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Familial Gastrointestinal Stromal Tumors Caused by the Novel KIT Exon 17 Germline Mutation N822Y

Thalheimer, Andreas MD*; Schlemmer, Marcus MD; Bueter, Marco MD*; Merkelbach-Bruse, Sabine PhD; Schildhaus, Hans-Ulrich MD; Buettner, Reinhard MD, PhD; Hartung, Edgar MD§; Thiede, Arnulf MD, PhD*; Meyer, Detlef MD, PhD*; Fein, Martin MD, PhD*; Maroske, Jorn MD; Wardelmann, Eva MD, PhD

The American Journal of Surgical Pathology: October 2008 - Volume 32 - Issue 10 - p 1560-1565
doi: 10.1097/PAS.0b013e318172ce6f
Original Articles
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Gastrointestinal stromal tumors (GISTs) are most often associated with oncogenic mutations of the KIT gene resulting in activation of the tyrosine kinase receptor KIT. Familial GIST syndrome based on a hereditary predisposition to develop GIST owing to a germline mutation is exceedingly rare. We describe a kindred with familial GIST displaying a novel germline mutation in exon 17. Three siblings (2 females, 1 male; 42 to 49 y) underwent surgery for multiple intra-abdominal tumors within a 3-year period. Their father had been operated on for gastric and jejunal tumors 20 years previously. The GIST was confirmed by immunohistochemistry in each sibling. Tumor and blood samples of the family members were analyzed for mutations in KIT and platelet-derived growth factor receptor (PDGFRα) genes. All examined lesions were of spindle cell type with expression of CD117. The tumor material exhibited a novel point mutation in codon 822 in exon 17 resulting in the replacement of asparagine by tyrosine (N822Y). The same mutation was detected in the father's blood sample. One healthy brother of the 3 siblings showed a wild-type sequence of the KIT gene. The germline mutation in exon 17 of the KIT gene identified in this kindred is very different from previously reported mutations of the KIT gene in familial GIST. Although the penetrance of KIT mutations is as yet unknown, assessment of the unaffected kindred of GIST patients for the presence of this mutation could help to distinguish individuals at high risk from those at virtually no risk.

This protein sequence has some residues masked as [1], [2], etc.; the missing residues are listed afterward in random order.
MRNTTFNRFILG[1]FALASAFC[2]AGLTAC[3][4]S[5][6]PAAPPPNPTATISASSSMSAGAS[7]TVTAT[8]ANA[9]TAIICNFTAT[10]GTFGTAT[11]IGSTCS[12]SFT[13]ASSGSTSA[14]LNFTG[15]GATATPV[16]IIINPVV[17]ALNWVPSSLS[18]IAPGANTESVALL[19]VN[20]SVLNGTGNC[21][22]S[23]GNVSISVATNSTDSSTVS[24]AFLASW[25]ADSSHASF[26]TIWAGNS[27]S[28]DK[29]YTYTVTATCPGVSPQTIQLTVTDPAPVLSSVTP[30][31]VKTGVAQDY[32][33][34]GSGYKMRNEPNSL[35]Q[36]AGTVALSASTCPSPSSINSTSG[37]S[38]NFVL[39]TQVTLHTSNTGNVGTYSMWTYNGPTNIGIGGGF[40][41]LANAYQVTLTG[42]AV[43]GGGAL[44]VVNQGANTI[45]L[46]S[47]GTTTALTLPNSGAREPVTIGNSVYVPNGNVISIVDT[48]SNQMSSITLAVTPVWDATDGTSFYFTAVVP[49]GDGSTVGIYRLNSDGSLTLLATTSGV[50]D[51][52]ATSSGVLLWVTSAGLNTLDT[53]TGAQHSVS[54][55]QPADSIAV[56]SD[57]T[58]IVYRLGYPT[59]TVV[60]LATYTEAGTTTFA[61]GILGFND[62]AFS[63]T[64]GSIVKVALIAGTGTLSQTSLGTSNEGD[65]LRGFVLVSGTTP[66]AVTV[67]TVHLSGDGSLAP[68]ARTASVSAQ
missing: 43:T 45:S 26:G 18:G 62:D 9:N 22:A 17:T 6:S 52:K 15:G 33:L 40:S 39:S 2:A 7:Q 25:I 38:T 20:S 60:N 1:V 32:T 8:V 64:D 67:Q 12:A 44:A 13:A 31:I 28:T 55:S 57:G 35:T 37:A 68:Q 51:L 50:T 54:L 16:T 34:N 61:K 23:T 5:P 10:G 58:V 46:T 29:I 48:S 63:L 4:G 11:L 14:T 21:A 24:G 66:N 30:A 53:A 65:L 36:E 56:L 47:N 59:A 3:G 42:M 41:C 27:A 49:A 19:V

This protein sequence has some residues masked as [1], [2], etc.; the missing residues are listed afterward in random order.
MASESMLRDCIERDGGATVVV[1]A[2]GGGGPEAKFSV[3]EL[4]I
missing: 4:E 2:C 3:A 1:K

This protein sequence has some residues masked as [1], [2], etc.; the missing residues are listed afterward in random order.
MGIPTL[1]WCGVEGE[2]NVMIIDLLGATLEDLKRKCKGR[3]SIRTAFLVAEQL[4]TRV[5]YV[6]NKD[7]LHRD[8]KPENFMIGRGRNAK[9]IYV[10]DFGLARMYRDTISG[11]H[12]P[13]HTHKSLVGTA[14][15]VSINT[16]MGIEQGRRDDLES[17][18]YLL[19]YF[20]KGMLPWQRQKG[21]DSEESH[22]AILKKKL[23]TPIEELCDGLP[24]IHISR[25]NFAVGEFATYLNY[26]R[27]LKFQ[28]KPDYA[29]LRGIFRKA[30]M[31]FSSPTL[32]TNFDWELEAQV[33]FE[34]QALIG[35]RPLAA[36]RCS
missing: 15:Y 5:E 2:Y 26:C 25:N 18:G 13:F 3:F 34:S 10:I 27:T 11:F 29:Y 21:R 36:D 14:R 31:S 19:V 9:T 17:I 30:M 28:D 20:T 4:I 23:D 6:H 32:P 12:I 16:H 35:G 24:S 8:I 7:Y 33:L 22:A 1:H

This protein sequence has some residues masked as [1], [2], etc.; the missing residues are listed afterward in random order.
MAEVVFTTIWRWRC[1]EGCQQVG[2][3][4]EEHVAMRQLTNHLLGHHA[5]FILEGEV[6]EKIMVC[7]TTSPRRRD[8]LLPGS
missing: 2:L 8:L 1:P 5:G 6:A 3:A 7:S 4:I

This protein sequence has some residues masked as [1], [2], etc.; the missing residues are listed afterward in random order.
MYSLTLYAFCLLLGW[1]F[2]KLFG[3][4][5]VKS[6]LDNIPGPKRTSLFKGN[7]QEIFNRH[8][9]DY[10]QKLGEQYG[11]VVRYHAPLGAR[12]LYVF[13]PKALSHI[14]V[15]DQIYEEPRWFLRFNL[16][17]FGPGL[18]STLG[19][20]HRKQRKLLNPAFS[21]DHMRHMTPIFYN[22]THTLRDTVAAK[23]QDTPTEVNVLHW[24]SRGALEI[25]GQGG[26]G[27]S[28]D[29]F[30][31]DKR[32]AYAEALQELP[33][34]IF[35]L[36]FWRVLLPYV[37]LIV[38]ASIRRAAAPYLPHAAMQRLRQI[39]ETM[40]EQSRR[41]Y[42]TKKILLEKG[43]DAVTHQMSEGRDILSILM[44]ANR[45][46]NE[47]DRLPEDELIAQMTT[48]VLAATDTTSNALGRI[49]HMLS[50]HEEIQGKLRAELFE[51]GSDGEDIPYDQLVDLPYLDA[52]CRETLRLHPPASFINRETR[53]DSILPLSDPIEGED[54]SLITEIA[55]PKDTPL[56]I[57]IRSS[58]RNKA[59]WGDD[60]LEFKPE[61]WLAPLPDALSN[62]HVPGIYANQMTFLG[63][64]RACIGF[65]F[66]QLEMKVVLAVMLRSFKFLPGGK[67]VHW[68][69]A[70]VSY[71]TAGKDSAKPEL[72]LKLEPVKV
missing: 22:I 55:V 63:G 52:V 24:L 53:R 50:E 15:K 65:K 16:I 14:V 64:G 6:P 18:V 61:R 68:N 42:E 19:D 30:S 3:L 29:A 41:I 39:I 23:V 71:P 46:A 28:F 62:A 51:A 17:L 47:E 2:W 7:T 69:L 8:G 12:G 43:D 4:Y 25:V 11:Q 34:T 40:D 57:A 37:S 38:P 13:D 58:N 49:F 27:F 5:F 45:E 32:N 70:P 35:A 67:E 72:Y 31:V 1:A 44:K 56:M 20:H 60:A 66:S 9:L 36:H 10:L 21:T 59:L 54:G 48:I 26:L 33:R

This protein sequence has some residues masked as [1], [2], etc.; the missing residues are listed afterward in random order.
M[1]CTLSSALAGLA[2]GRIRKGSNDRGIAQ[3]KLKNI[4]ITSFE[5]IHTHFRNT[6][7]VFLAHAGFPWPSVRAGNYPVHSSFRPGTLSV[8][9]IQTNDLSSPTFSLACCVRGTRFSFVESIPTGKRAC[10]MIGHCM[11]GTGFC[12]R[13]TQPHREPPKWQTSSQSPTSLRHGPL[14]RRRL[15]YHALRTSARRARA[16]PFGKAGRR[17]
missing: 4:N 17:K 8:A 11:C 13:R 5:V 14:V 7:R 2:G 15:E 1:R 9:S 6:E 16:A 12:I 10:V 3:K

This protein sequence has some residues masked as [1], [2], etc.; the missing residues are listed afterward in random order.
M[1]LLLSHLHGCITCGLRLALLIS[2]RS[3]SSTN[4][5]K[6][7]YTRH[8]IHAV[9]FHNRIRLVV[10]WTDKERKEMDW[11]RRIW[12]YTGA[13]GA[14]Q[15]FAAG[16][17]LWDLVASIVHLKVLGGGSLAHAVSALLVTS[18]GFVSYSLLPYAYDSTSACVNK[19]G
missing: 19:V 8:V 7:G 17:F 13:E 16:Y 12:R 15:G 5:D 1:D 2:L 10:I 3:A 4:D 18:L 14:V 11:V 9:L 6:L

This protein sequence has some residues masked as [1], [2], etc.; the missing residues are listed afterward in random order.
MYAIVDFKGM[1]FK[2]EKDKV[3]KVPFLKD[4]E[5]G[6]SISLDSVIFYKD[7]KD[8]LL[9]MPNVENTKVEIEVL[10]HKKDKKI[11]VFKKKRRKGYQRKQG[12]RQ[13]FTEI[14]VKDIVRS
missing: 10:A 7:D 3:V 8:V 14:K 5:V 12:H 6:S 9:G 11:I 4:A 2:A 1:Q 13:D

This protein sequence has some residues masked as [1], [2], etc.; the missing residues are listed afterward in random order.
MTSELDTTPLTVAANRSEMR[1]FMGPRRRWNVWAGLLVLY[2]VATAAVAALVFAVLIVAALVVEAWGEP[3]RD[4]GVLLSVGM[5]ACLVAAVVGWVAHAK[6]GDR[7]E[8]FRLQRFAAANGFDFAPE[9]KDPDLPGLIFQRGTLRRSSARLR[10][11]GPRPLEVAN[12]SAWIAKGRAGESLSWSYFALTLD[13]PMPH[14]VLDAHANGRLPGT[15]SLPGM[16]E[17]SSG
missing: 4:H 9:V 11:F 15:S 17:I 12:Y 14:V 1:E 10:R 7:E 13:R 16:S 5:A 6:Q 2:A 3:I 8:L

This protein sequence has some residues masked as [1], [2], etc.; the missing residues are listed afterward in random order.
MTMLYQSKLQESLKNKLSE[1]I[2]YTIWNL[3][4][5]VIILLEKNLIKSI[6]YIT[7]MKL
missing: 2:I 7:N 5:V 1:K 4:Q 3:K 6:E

*Department of Surgery, University of Wuerzburg, Wuerzburg

Department of Hematology and Oncology, University of Munich and GSF National Research Center for Environment and Health, Munich

Department of Pathology, University of Bonn Medical Center, Bonn

§Department of Medicine, Caritas-Hospital, Bad Mergentheim, Baden-Württemberg Land

Department of Surgery, Hospital Rothenburg, Tauber, Bavaria, Germany

No conflict of interest exists.

Identity of amplicon sequences confirmed by database search, accession no. HSU63834, NCBI database: www.ncbi.nlm.nih.gov

Andreas Thalheimer and Marcus Schlemmer contributed equally to this study.

Correspondence: Dr Andreas Thalheimer, MD, Department of Surgery, University of Wuerzburg, Oberduerrbacher Street 6, Wuerzburg 97080, Germany (e-mail: Thalheimer_A@chirurgie.uni-wuerzburg.de).

© 2008 Lippincott Williams & Wilkins, Inc.